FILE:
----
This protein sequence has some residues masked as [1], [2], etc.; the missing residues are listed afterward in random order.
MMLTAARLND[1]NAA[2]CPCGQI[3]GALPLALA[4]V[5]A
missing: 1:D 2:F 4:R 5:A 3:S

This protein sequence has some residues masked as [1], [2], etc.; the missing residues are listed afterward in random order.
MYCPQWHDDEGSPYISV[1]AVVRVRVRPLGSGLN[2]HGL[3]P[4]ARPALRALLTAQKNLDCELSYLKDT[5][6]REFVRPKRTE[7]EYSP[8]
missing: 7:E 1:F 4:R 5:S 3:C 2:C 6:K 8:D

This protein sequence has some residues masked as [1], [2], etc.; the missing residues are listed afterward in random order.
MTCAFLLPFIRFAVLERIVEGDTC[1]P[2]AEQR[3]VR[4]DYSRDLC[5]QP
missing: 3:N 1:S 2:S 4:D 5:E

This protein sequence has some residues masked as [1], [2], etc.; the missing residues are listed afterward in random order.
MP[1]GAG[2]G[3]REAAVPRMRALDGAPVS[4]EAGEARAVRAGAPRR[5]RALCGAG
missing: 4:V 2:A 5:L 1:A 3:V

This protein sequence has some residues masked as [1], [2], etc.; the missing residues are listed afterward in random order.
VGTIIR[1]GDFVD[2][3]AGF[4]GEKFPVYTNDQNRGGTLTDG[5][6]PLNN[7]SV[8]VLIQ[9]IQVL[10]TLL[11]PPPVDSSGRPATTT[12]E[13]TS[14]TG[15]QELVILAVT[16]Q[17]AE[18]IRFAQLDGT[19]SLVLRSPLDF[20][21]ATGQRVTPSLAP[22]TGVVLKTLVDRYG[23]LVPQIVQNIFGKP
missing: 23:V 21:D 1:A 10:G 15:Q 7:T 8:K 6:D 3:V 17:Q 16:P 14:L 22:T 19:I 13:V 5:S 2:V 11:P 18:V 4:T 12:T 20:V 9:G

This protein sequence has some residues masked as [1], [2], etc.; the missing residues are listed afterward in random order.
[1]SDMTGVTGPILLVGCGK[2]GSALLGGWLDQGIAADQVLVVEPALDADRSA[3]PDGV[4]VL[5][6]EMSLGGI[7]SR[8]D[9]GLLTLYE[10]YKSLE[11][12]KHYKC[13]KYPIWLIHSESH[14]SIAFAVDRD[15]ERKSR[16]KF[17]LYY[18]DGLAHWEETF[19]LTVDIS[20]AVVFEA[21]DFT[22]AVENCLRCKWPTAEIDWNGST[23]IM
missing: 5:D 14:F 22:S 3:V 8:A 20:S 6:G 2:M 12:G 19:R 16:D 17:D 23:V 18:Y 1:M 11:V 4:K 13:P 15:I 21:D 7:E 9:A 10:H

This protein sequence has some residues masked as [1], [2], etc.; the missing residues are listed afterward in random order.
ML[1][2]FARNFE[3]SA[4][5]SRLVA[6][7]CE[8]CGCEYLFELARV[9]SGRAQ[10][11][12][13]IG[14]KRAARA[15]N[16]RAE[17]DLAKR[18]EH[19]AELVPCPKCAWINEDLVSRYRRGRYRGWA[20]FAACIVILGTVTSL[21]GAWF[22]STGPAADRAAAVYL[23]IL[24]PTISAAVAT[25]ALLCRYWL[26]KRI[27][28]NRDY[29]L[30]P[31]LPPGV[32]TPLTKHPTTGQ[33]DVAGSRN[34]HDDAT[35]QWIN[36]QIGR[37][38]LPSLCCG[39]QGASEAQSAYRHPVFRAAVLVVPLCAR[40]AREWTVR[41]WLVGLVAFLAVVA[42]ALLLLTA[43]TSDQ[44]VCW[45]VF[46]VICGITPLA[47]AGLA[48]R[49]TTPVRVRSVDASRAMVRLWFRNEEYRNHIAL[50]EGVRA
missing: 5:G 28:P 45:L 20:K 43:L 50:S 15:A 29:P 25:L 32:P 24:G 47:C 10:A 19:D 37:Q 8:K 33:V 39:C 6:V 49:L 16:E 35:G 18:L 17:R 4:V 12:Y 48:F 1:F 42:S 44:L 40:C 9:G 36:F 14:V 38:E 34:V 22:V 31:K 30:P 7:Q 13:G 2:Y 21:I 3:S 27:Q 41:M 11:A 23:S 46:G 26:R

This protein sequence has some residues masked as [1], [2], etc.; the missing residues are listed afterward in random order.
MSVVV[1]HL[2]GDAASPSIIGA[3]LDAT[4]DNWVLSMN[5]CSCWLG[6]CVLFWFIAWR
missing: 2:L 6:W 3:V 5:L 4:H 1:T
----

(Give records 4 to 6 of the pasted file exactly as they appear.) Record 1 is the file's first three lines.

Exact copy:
This protein sequence has some residues masked as [1], [2], etc.; the missing residues are listed afterward in random order.
MP[1]GAG[2]G[3]REAAVPRMRALDGAPVS[4]EAGEARAVRAGAPRR[5]RALCGAG
missing: 4:V 2:A 5:L 1:A 3:V

This protein sequence has some residues masked as [1], [2], etc.; the missing residues are listed afterward in random order.
VGTIIR[1]GDFVD[2][3]AGF[4]GEKFPVYTNDQNRGGTLTDG[5][6]PLNN[7]SV[8]VLIQ[9]IQVL[10]TLL[11]PPPVDSSGRPATTT[12]E[13]TS[14]TG[15]QELVILAVT[16]Q[17]AE[18]IRFAQLDGT[19]SLVLRSPLDF[20][21]ATGQRVTPSLAP[22]TGVVLKTLVDRYG[23]LVPQIVQNIFGKP
missing: 23:V 21:D 1:A 10:G 15:Q 7:T 8:K 6:D 3:V 17:Q 16:P 14:L 22:T 19:I 13:V 5:S 2:V 11:P 18:V 4:T 12:T 20:V 9:G

This protein sequence has some residues masked as [1], [2], etc.; the missing residues are listed afterward in random order.
[1]SDMTGVTGPILLVGCGK[2]GSALLGGWLDQGIAADQVLVVEPALDADRSA[3]PDGV[4]VL[5][6]EMSLGGI[7]SR[8]D[9]GLLTLYE[10]YKSLE[11][12]KHYKC[13]KYPIWLIHSESH[14]SIAFAVDRD[15]ERKSR[16]KF[17]LYY[18]DGLAHWEETF[19]LTVDIS[20]AVVFEA[21]DFT[22]AVENCLRCKWPTAEIDWNGST[23]IM
missing: 5:D 14:F 22:S 3:V 8:A 20:S 6:G 2:M 12:G 19:R 16:D 17:D 23:V 18:Y 1:M 11:V 4:K 13:P 15:I 21:D 7:E 9:A 10:H